In 1939, Dorothy Gale stepped out through the doorway of her sepia-tinted home and into a new life in Technicolor. The poly-patterned, psychedelic, swirling spectacle of Oz was an alien and exhilarating experience. The Wizard of Oz wasn’t Hollywood’s first colour film, but none previous had so unforgettably introduced its audience to the giddy pleasures of saturation. It must have been like living on bread and water for months and then suddenly gorging on a vat’s worth of Skittles. When Dorothy returned to her monochrome reality at the film’s end, it was clear that for the audience as for her things would never be seen in the same way again.
An enormous new realm of aesthetic possibility had been opened, and it wasn’t long before black-and-white became the exception. Nearly a century on, though, it seems American cinema is tiring of colour: the typical Hollywood film (especially, though not exclusively, in the action/horror/sci-fi arena) is grey, steely, burnished, washed-out. What happened?
Take, for example, 2005’s impressively dull Curandero: Dawn of the Demon. We might as well be back inside Dorothy’s house only not quite. Refusing to commit to the powerful simplicity of sepia or black-and-white, Curandero’s photographer Jaime Reynoso adds just enough tinge to the palette for it to qualify as a colour film’ in the same way a glass of 51% orange juice and 49% water might qualify as very weak orange juice’. The result is grim, muddy and uninteresting to look at.
Ironic, then, that the blandness of the colour scheme is by far the most distinctive thing about Curandero. It’s the only hint that anything approaching an artistic decision has been taken; elsewhere, the film is completely anonymous, without any trace of an auteur sensibility. Anyone attracted by the Robert Rodriguez presents’ tag (director Eduardo is no relation, incidentally) is going to be bitterly disappointed.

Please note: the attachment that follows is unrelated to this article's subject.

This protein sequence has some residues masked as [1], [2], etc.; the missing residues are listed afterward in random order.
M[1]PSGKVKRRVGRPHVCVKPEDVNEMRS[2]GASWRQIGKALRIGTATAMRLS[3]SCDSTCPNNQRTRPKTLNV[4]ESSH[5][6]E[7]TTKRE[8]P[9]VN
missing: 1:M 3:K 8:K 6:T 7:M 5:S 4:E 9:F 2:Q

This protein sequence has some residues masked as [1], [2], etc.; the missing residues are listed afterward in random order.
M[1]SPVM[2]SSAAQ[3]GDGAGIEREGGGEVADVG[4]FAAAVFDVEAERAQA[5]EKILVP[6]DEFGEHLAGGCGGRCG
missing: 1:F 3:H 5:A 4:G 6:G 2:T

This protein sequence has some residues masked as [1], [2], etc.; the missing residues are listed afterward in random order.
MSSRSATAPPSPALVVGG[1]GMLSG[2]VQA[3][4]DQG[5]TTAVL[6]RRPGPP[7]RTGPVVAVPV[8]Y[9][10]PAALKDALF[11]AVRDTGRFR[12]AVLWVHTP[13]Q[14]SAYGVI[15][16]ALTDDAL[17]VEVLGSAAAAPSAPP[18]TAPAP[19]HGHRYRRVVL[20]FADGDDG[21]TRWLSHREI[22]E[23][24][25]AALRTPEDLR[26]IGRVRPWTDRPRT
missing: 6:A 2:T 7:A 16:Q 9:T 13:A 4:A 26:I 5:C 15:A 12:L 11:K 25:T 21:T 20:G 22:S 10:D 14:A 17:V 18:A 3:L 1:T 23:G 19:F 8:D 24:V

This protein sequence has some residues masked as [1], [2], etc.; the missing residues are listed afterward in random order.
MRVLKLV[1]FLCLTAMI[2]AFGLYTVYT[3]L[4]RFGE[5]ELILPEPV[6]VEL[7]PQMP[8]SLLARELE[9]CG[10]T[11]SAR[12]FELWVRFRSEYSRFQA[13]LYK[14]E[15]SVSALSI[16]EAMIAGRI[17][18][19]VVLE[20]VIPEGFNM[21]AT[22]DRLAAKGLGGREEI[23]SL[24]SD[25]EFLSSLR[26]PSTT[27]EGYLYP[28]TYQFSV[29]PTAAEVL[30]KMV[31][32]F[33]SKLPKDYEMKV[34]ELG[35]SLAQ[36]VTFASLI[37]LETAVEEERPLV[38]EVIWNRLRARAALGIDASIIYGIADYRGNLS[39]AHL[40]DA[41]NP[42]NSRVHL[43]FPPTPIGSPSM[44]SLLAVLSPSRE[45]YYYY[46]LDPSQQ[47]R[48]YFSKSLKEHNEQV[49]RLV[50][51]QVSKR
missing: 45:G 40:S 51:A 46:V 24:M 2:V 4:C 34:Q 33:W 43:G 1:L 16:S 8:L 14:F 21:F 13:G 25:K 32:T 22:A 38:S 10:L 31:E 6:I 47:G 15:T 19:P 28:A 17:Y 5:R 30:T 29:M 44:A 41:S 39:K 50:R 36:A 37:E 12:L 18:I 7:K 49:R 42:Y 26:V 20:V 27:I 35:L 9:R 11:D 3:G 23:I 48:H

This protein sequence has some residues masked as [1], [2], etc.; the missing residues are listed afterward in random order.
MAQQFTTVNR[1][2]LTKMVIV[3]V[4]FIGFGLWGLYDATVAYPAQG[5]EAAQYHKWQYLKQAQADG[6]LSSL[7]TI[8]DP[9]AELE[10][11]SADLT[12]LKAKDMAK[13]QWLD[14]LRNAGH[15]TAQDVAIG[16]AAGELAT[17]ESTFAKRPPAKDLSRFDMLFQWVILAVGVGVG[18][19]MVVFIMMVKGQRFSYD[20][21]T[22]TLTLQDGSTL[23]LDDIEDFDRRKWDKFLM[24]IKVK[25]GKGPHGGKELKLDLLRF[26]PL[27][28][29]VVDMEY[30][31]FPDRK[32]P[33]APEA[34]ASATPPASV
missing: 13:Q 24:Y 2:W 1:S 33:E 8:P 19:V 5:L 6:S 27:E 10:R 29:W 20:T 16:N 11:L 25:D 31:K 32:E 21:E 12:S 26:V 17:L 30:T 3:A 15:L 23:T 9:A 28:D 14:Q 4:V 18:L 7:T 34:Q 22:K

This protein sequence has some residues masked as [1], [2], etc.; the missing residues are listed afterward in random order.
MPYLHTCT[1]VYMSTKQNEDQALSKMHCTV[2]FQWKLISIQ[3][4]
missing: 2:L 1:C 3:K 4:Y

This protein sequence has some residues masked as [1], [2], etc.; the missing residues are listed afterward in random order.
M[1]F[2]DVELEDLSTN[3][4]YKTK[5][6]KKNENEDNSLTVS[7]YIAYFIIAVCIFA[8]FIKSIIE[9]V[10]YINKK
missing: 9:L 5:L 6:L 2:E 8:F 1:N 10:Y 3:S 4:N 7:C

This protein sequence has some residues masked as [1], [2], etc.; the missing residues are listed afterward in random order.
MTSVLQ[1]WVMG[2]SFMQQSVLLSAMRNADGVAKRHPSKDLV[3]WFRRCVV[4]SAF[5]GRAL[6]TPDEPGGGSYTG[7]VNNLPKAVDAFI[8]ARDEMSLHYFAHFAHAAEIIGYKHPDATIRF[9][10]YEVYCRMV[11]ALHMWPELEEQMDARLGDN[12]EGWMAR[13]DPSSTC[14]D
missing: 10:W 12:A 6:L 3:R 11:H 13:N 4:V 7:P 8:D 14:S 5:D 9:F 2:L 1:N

The film plods through a series of cliché vignettes, glued together by the presence of sadly wooden lead actor Carlos Gallardo (previously the great El Mariachi), who plays a Curendero (shaman) investigating the supernatural Mexican underworld at the behest of federal agent Magdelana (Gizeht Galatea, probably the best thing about the film). To be honest, I’ve seen better episodes of CSI. With no sense of humour, the film is a slog even at a relatively slim 90 minutes. Shot in 2005, it could as easily have been made this year, or a decade and a half ago. It can be safely ignored.
Overall Verdict: Surely even die-hard horror fans would prefer to revisit Victor Fleming’s exuberant 1939 musical masterpiece The Wizard of Oz than watch this!
Reviewer: Tom René